All out for USS

Controversial government terror laws could be unworkable, warns legal expert

2 February 2015 | last updated: 10 December 2015

Controversial government plans to place a legal duty on universities to prevent students from being drawn into terrorism are in conflict with existing freedom of speech laws, a leading barrister said today.

Robert Moretto, who has advised government departments including the Home Office, Cabinet Office and Department of Justice, has raised concerns in legal guidance that the new Prevent Duty Guidance in the Counter-Terrorism and Security Bill is unworkable as it clashes with the duty for academic freedom currently enshrined in the Education (No. 2) Act 1986.

UCU says the proposed legislation is both unnecessary and ill-conceived and is calling on the government to take appropriate steps to ensure that academic freedom remains uncompromised by any efforts to tackle extremism in the UK.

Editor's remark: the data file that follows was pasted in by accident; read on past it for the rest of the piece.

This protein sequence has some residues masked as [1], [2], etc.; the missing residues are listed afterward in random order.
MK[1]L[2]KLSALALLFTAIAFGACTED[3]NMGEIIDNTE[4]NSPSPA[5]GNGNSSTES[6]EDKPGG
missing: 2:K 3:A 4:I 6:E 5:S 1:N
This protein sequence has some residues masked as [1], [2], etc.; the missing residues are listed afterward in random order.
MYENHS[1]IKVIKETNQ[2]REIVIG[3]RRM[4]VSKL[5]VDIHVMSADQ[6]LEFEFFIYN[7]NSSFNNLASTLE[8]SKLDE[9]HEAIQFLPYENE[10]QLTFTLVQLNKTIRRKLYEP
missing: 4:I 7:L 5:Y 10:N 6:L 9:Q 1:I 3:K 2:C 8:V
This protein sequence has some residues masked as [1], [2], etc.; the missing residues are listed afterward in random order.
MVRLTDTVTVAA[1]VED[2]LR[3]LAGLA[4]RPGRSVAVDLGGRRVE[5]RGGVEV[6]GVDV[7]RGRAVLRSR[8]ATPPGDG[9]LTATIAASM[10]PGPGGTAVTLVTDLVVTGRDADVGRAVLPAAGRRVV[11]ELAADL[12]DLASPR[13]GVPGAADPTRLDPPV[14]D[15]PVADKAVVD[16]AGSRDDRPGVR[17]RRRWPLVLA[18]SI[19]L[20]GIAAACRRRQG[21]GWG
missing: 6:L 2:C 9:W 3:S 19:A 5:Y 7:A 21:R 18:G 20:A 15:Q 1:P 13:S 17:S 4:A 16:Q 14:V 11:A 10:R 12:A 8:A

UCU is concerned that the current proposals will:

  • stifle debate and restrict academic freedom within UK universities and colleges
  • fundamentally undermine the trust-based relationship between staff and students
  • add a significant administrative burden to staff and their institutions, while at the same time creating a legal duty which is vague and unachievable, and prone to litigation
  • seriously damage the reputation of UK further and higher education around the world and make the UK a less attractive option for international staff and students 
  • provide the home secretary with wide-ranging new powers with no judicial oversight or scrutiny.

UCU general secretary, Sally Hunt, said: 'There is widespread disquiet across the academic community about the government's ill-conceived counter-terrorism bill and the threat it poses to free speech on campus. Now that a highly respected barrister has raised serious concerns about the legality of the government's plans it is surely time for the government to pause and think again.

'The best response to acts of terror is to retain our universities and colleges as open democratic spaces, rather than to close down debate and create mistrust between teacher and student, as the bill would do.'

Peers are due debate the bill in the House of Lords on Wednesday.